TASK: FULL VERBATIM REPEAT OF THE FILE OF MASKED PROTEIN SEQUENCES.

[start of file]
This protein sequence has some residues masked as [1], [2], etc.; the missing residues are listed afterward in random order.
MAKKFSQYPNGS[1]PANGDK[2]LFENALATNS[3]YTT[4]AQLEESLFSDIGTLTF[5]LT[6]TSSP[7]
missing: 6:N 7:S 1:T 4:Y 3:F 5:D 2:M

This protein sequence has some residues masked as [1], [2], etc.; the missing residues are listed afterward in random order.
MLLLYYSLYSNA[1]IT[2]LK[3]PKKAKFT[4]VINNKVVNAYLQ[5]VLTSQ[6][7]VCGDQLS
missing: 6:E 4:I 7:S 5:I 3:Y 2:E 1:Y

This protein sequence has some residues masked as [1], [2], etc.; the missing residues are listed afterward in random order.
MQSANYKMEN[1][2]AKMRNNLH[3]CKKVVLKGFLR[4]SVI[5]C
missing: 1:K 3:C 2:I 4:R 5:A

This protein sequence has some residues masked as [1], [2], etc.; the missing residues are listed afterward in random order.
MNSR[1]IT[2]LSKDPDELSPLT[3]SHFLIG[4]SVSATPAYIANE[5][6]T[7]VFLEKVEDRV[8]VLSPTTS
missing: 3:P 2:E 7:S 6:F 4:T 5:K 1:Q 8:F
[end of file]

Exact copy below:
This protein sequence has some residues masked as [1], [2], etc.; the missing residues are listed afterward in random order.
MAKKFSQYPNGS[1]PANGDK[2]LFENALATNS[3]YTT[4]AQLEESLFSDIGTLTF[5]LT[6]TSSP[7]
missing: 6:N 7:S 1:T 4:Y 3:F 5:D 2:M

This protein sequence has some residues masked as [1], [2], etc.; the missing residues are listed afterward in random order.
MLLLYYSLYSNA[1]IT[2]LK[3]PKKAKFT[4]VINNKVVNAYLQ[5]VLTSQ[6][7]VCGDQLS
missing: 6:E 4:I 7:S 5:I 3:Y 2:E 1:Y

This protein sequence has some residues masked as [1], [2], etc.; the missing residues are listed afterward in random order.
MQSANYKMEN[1][2]AKMRNNLH[3]CKKVVLKGFLR[4]SVI[5]C
missing: 1:K 3:C 2:I 4:R 5:A

This protein sequence has some residues masked as [1], [2], etc.; the missing residues are listed afterward in random order.
MNSR[1]IT[2]LSKDPDELSPLT[3]SHFLIG[4]SVSATPAYIANE[5][6]T[7]VFLEKVEDRV[8]VLSPTTS
missing: 3:P 2:E 7:S 6:F 4:T 5:K 1:Q 8:F